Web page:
The police force in Hertfordshire must improve their services regarding ‘honour’ crimes against black and minority ethnic (BME) women, according to a new report commissioned to improve services for priority victims.
Posted: 26 June 2017
The report Honour Based Violence and Abuse, Female Genital Mutilation and Forced Marriage: Shaping Services for Priority Victims in Hertfordshire was based on research conducted from February to April 2017. It was conducted by Professor Aisha K. Gill from the University of Roehampton, Professor Pamela Cox and Ruth Weir from University of Essex with consultant input from Professor Sandra Walklate, University of Liverpool. Data was gathered from a wide range of national and local sources and including unique local geographical information system (GIS) created by the team.
Primary data was collected from interviews with ten women victims and fourteen practitioners in the field. The victims of ‘honour’-based violence, forced marriage, and female genital mutilation had all engaged at some level with Hertfordshire Services in recent years. The majority of the victims who reported the crimes were satisfied with the initial response, but dissatisfied with their overall experience of dealing with the police.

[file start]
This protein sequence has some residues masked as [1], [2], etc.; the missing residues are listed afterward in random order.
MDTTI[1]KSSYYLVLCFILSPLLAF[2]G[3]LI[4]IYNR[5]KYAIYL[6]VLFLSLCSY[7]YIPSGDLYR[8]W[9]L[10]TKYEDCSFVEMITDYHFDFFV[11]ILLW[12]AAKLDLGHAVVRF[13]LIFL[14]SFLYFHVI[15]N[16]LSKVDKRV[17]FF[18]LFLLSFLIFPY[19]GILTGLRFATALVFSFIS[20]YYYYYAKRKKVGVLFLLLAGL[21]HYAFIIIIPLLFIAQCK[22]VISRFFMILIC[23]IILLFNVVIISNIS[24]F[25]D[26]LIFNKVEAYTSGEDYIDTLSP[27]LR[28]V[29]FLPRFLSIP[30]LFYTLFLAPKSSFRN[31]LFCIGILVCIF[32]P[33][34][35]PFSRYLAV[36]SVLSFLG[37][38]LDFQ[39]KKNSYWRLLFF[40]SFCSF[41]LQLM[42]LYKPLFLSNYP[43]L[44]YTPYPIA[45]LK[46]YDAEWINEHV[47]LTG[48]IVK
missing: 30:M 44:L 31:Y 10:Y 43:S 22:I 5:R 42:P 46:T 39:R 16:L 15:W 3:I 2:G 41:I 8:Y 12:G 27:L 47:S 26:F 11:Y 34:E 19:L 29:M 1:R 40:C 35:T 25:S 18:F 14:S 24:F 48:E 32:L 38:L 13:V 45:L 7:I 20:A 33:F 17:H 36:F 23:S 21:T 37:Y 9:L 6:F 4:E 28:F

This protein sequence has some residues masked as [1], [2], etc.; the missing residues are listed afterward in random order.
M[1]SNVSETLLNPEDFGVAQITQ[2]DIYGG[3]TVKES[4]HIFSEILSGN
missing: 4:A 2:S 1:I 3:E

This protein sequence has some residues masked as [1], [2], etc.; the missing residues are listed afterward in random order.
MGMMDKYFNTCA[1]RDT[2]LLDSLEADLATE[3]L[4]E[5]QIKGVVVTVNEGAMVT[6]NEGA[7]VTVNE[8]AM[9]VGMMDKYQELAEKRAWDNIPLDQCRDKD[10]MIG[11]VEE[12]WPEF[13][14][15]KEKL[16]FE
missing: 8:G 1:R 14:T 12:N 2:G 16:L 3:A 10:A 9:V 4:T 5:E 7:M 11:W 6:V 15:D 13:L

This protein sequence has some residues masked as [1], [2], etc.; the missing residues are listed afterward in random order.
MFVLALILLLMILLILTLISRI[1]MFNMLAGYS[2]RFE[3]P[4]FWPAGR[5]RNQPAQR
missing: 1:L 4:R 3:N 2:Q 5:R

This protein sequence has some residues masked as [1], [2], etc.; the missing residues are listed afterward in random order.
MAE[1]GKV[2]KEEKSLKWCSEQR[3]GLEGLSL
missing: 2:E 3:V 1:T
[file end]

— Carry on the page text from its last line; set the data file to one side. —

The report concluded that the police and supporting services must:
Professor Gill said “The findings on agency gaps, honour-based violence strategy, services and challenges in Hertfordshire suggest that agencies do achieve basic levels in terms of tracking and monitoring offenders and responding to the needs of victims. To save lives, a stronger, more networked and victim-focused police response is vital. Far more needs to be done to provide effective policing to prevent harm and protect victims.”
Gill, Cox and Weir’s recommendations to protect these women better is to:
The report was commissioned by the UK Police Crime Commissioner of Hertfordshire, David Lloyd. Professor Gill is an established expert on ‘honour’ crimes and author in the field.
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